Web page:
We tried Emeril’s recipe and it was just right!
I recently read Ernest Hemingway’s Islands in the Stream. I enjoyed it – set in the Caribbean, full of sea and salt and many an alcoholic beverage.
One of the favorite drinks of the main character in the book, Thomas Hudson, was a gin drink with coconut water, lime juice and bitters. It sounded interesting enough to me to concoct one and try it. And it was pretty good! We call it a “Tom Hudson.” There wasn’t a recipe in the novel, so the individual quantities are up to the bartender’s discretion. But here’s how I like them:
– 2 oz gin
– 4 oz coconut water
– juice of 1 lime
– a few (or many) drops of bitters
– serve on the rocks
Francine brought over a humongous bowl of dungeness crabmeat from their haul over the weekend – ginormous hunks of claw meat already cleaned and ready to eat. So, I made crab cakes tonight for the first time, and I think they turned out excellent.
Spongebob would be proud. :)
Here is the recipe I used:
– 2 cups dungeness crabmeat, flaked
– 1/3 c crushed cracker crumbs
– 2 Tblspoons mayo
– 1 egg
– 1 tsp mustard powder
– 1 tsp Worcestershire sauce
– 1/4 tsp garlic powder
– 1/2 tsp kosher salt
– Juice of 1/2 lemon
– 2 green onions sliced and diced thinly
– 1/2 green pepper diced finely
– Black pepper to taste
1) Mix all of the above together well in a bowl.
2) Form into cakes (6 or so) and dust each with:
3) Heat in large skillet on med high:
– 1/4 c olive oil
4) add crab cakes to pan and cook 4-5 mins, then flip and cook another 3-4 mins.
5) remove and place on paper towel.
Plate with lemon and Dijon mustard remoulade.
Happy National Drink Wine Day!!! Of course, I obliged:
For dinner, I made a side dish I’ve been wanting to try for a while.
Roasted Curried Cauliflower
– 1 cauliflower head, cut into bite size pieces
– 1 tsp lemon zest
– 1 T curry powder
– 1 t garlic powder
– 1/2 t tumeric
– 1/4 t sumac
– 3 T olive oil
– 1 T coconut oil
– kosher salt and ground pepper to taste
Heat oven to 400 F. Combine spices and oil in large bowl. Toss cauliflower florets in spice mixture. Turn out onto jelly roll pan. Roast for 40 minutes, stirring and turning at halfway point.
Tonight Monte made pasta. I “helped” by hovering over the stove while he was making a light white wine sage cream sauce repeating how hungry I was.
Homemade pasta is nothing short of amazingly delicious. We have pasta roller and pasta cutter attachments for our KitchenAid mixer that make the prep pretty easy.
He used Mario Batali’s recipe for basic pasta dough. You can find a version of the recipe here. He made a smaller batch (3 eggs and 2.5c flour) and kneaded it for 10 mins, letting it rest for 30 mins before rolling & cutting. Here’s the finished product. We cut it fettuccine size. Yummmmmmmm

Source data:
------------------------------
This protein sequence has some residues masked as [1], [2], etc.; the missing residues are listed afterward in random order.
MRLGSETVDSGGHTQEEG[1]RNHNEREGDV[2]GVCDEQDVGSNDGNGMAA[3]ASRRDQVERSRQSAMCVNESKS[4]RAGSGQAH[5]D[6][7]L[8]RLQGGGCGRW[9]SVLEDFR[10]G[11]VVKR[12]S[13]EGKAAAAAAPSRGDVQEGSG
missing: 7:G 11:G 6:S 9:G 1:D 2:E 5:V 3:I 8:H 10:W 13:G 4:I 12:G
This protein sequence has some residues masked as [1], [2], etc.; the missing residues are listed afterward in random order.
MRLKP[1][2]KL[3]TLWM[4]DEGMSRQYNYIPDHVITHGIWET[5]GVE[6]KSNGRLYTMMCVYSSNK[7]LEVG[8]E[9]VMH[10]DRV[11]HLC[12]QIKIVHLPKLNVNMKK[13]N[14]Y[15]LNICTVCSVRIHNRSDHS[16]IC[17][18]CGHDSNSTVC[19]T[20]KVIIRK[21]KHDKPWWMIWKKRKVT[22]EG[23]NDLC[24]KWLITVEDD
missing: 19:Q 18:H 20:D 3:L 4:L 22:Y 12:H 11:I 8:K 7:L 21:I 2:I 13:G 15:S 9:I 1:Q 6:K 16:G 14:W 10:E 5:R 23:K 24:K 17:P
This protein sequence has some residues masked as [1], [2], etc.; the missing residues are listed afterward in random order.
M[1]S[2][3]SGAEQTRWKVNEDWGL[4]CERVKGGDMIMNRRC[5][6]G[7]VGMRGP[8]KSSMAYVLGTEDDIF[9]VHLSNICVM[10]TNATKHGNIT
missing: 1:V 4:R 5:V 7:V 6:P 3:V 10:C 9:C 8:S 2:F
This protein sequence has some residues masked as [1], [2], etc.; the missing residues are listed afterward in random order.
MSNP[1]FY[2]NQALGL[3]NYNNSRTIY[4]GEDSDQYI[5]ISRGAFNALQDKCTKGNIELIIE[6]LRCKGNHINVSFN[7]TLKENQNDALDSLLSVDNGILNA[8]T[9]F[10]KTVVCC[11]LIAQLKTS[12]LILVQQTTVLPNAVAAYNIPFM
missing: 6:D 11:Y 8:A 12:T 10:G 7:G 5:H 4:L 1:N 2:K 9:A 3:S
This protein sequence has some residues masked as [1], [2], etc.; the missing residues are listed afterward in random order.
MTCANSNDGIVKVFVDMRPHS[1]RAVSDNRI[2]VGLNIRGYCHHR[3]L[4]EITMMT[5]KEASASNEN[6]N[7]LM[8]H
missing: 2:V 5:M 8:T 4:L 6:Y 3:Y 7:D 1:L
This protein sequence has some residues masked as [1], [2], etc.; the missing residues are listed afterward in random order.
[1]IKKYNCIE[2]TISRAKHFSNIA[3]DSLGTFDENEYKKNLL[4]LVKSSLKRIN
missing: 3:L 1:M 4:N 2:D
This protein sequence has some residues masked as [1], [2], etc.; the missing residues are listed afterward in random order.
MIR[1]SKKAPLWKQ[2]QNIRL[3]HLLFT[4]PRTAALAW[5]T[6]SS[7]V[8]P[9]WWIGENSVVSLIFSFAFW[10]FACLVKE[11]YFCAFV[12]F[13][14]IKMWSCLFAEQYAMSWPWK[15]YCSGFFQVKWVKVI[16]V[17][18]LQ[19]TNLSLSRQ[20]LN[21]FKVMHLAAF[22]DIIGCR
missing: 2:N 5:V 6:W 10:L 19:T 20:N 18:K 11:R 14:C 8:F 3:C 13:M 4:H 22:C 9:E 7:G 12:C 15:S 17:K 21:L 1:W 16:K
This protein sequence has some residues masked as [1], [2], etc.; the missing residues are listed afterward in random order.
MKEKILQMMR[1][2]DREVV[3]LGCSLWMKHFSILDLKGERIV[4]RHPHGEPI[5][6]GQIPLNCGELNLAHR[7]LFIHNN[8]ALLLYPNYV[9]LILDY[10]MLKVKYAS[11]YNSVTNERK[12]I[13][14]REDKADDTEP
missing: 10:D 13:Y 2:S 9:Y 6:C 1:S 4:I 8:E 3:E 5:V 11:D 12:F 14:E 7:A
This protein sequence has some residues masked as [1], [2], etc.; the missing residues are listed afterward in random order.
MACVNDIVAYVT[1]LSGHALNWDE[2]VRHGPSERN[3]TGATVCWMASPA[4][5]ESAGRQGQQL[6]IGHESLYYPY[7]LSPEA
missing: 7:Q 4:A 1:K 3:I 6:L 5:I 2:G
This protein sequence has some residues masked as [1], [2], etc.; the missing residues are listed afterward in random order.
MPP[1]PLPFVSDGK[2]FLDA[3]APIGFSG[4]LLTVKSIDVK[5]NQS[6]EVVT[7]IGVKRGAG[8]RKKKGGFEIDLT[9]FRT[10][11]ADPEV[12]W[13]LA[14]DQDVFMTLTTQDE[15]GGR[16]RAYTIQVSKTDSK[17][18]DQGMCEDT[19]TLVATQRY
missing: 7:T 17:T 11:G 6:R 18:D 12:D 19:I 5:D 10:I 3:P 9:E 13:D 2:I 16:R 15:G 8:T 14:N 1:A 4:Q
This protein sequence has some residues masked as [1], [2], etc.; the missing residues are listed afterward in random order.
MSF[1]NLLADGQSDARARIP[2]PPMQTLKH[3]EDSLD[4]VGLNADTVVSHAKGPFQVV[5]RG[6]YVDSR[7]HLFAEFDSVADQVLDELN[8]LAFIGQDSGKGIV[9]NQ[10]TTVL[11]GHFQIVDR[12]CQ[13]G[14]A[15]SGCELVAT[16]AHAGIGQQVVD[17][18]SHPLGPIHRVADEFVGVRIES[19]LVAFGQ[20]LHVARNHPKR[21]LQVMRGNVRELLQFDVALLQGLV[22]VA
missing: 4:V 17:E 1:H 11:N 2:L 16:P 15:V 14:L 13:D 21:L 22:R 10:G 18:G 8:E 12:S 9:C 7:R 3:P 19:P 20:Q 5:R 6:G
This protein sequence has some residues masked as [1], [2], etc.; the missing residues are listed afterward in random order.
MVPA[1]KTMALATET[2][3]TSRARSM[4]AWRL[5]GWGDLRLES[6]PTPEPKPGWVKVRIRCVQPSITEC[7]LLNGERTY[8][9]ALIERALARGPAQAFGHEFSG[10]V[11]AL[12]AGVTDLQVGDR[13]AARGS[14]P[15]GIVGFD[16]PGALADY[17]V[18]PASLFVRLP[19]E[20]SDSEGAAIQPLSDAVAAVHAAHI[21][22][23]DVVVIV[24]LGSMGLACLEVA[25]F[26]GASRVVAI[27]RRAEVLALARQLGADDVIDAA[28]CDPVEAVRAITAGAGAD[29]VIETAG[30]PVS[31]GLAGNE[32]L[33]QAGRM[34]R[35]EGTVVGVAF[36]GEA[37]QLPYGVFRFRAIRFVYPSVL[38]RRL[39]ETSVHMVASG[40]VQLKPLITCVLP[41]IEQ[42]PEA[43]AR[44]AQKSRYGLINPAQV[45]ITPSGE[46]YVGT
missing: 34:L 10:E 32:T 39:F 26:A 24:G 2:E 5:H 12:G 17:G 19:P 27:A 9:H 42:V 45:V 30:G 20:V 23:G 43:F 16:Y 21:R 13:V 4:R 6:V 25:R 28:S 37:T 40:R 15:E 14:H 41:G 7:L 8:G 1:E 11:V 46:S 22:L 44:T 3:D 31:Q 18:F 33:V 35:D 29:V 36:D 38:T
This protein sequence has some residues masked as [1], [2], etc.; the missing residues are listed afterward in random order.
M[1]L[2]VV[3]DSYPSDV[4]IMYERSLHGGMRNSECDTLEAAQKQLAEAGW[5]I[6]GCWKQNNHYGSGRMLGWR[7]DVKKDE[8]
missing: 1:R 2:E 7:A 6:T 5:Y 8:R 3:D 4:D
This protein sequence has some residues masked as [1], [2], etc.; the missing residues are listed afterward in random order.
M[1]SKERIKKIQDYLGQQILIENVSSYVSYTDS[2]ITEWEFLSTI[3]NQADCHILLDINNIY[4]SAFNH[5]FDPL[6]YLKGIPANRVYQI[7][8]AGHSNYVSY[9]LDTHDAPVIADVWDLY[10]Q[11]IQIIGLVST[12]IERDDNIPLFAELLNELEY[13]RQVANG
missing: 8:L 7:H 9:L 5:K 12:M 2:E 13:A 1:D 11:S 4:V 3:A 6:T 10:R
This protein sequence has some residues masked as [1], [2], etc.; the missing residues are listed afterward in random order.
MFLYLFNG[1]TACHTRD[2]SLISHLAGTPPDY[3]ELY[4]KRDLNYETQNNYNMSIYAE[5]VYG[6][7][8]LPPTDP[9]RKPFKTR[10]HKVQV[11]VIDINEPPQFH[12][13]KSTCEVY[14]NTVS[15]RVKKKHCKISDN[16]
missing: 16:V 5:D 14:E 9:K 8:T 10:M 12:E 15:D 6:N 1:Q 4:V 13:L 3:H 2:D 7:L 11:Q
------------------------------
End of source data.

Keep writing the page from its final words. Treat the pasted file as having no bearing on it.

I have had a hankering for apple butter lately. My HEB has a poor selection. The only one they stock was full of multi-syllable chemical ingredients, and high fructose corn syrup. I couldn’t bring myself to put it in my cart. When I was a kid, apple butter was one of the many delicious things my mom would make and I would help her with the cooking and canning. So, i decided to make my own apple butter.
There were many different recipes online. I wasn’t looking to go the whole canning route, as I just wanted to make a small batch. Some recipes started with apple sauce. But I wanted to go as close to the good old fashioned way as possible. I found a recipe that sounded minimalistic and simple. I halved the original recipe, and it yielded 2 pint jars (i recycled some Bonne Maman 13 oz jam jars) of applebutter, which have a fridge life of about 2 weeks. Or could be frozen up to a month.
I’ll start with a picture of the result, to get your mouth watering, and follow with the recipe:
You’ll need a crock-pot and an immersion blender. Here’s the before:
You may want to use a variety of apples. I used mostly gala, which are on the sweet side, and mixed in a few red delicious which are less sweet. I also have one of these awesome contraptions, which makes peeling/coring/slicing the apples a breeze:
Crock-pot Applebutter (yields 2 pints)
3 1/4 lbs apples, peeled, cored & sliced
1/2 c sugar
1/2 c brown sugar
1/2 T ground cinnamon
1/4 tsp ground nutmeg
1/4 tsp ground cloves
1/8 tsp salt
1/2 T vanilla extract
Place apple slices in crock pot. In medium bowl, mix sugars, and spices. Sprinkle dry mix over the apples and stir gently to coat apples and combine.
Cook on low, covered, for 12 hours.
Stir in vanilla extract and puree with immersion blender until smooth. For thicker applebutter, can cook on low another hour with lid ajar.
Cool and place in jars. Store in refrigerator for up to 2 weeks, or freeze for up to 2 months.